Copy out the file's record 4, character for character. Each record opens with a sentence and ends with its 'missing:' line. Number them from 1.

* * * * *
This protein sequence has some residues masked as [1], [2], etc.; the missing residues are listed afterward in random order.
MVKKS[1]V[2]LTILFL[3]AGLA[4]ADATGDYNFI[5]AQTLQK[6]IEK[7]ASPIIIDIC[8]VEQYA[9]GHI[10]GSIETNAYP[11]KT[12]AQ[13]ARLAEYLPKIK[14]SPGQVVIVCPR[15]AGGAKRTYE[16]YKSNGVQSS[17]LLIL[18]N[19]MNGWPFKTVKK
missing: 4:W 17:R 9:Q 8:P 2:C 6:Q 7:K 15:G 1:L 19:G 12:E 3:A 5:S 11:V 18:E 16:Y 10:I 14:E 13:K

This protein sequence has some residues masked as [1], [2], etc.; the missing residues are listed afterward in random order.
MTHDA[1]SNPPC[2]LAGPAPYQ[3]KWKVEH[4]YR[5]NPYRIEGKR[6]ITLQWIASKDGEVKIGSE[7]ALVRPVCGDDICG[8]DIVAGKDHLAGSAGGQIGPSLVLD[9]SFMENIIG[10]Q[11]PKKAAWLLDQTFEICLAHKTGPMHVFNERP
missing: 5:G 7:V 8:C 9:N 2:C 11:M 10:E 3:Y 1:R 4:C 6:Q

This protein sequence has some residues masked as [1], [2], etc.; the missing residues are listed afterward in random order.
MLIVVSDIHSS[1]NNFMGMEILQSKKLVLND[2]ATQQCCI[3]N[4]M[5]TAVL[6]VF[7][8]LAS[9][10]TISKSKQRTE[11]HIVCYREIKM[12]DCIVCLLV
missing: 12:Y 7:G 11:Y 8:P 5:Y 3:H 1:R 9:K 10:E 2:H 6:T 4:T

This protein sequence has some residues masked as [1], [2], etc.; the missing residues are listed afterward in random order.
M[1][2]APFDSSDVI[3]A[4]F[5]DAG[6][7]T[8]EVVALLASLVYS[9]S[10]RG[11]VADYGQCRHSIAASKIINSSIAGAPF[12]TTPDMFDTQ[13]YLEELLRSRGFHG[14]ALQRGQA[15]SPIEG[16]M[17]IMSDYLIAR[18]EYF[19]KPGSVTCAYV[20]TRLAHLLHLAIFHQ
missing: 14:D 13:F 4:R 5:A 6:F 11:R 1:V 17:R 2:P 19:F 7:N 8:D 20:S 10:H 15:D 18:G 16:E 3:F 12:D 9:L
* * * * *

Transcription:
This protein sequence has some residues masked as [1], [2], etc.; the missing residues are listed afterward in random order.
M[1][2]APFDSSDVI[3]A[4]F[5]DAG[6][7]T[8]EVVALLASLVYS[9]S[10]RG[11]VADYGQCRHSIAASKIINSSIAGAPF[12]TTPDMFDTQ[13]YLEELLRSRGFHG[14]ALQRGQA[15]SPIEG[16]M[17]IMSDYLIAR[18]EYF[19]KPGSVTCAYV[20]TRLAHLLHLAIFHQ
missing: 14:D 13:F 4:R 5:A 6:F 11:R 1:V 17:R 2:P 19:F 7:N 8:D 20:S 10:H 15:D 18:G 16:E 3:F 12:D 9:L